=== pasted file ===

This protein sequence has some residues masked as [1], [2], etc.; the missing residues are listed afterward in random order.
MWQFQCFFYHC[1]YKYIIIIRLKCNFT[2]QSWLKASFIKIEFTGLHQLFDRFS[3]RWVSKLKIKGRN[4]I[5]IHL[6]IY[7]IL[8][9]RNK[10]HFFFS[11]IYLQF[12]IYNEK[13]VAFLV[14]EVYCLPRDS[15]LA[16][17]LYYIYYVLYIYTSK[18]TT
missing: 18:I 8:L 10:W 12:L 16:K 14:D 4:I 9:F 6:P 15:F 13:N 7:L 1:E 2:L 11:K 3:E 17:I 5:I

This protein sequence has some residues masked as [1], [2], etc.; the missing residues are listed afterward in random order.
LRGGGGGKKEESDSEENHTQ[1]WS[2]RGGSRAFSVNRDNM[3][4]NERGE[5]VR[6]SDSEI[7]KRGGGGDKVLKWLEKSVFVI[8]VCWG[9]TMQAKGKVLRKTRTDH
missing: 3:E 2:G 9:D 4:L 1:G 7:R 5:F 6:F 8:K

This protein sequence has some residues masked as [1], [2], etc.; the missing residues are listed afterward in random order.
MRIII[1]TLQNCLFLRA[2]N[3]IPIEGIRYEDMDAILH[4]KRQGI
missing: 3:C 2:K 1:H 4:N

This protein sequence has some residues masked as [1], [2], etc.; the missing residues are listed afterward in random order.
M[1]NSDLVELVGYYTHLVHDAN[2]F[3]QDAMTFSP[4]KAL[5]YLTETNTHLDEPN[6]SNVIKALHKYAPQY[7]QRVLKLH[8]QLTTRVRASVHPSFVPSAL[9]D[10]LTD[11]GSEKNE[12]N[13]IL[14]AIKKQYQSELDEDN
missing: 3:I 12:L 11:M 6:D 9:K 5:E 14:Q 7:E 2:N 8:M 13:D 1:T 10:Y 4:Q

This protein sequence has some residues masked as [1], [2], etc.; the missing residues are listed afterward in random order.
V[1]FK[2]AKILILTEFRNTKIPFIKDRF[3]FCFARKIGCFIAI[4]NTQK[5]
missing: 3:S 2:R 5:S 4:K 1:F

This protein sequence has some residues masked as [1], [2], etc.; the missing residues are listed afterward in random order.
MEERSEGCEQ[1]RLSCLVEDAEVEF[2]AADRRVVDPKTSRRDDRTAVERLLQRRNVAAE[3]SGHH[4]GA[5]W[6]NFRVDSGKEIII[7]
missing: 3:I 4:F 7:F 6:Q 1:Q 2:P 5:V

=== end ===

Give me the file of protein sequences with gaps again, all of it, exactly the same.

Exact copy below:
This protein sequence has some residues masked as [1], [2], etc.; the missing residues are listed afterward in random order.
MWQFQCFFYHC[1]YKYIIIIRLKCNFT[2]QSWLKASFIKIEFTGLHQLFDRFS[3]RWVSKLKIKGRN[4]I[5]IHL[6]IY[7]IL[8][9]RNK[10]HFFFS[11]IYLQF[12]IYNEK[13]VAFLV[14]EVYCLPRDS[15]LA[16][17]LYYIYYVLYIYTSK[18]TT
missing: 18:I 8:L 10:W 12:L 16:K 14:D 4:I 9:F 6:P 15:F 13:N 7:L 1:E 2:L 11:K 3:E 17:I 5:I

This protein sequence has some residues masked as [1], [2], etc.; the missing residues are listed afterward in random order.
LRGGGGGKKEESDSEENHTQ[1]WS[2]RGGSRAFSVNRDNM[3][4]NERGE[5]VR[6]SDSEI[7]KRGGGGDKVLKWLEKSVFVI[8]VCWG[9]TMQAKGKVLRKTRTDH
missing: 3:E 2:G 9:D 4:L 1:G 7:R 5:F 6:F 8:K

This protein sequence has some residues masked as [1], [2], etc.; the missing residues are listed afterward in random order.
MRIII[1]TLQNCLFLRA[2]N[3]IPIEGIRYEDMDAILH[4]KRQGI
missing: 3:C 2:K 1:H 4:N

This protein sequence has some residues masked as [1], [2], etc.; the missing residues are listed afterward in random order.
M[1]NSDLVELVGYYTHLVHDAN[2]F[3]QDAMTFSP[4]KAL[5]YLTETNTHLDEPN[6]SNVIKALHKYAPQY[7]QRVLKLH[8]QLTTRVRASVHPSFVPSAL[9]D[10]LTD[11]GSEKNE[12]N[13]IL[14]AIKKQYQSELDEDN
missing: 3:I 12:L 11:M 6:D 9:K 5:E 14:Q 7:E 2:N 8:M 13:D 1:T 10:Y 4:Q

This protein sequence has some residues masked as [1], [2], etc.; the missing residues are listed afterward in random order.
V[1]FK[2]AKILILTEFRNTKIPFIKDRF[3]FCFARKIGCFIAI[4]NTQK[5]
missing: 3:S 2:R 5:S 4:K 1:F

This protein sequence has some residues masked as [1], [2], etc.; the missing residues are listed afterward in random order.
MEERSEGCEQ[1]RLSCLVEDAEVEF[2]AADRRVVDPKTSRRDDRTAVERLLQRRNVAAE[3]SGHH[4]GA[5]W[6]NFRVDSGKEIII[7]
missing: 3:I 4:F 7:F 6:Q 1:Q 2:P 5:V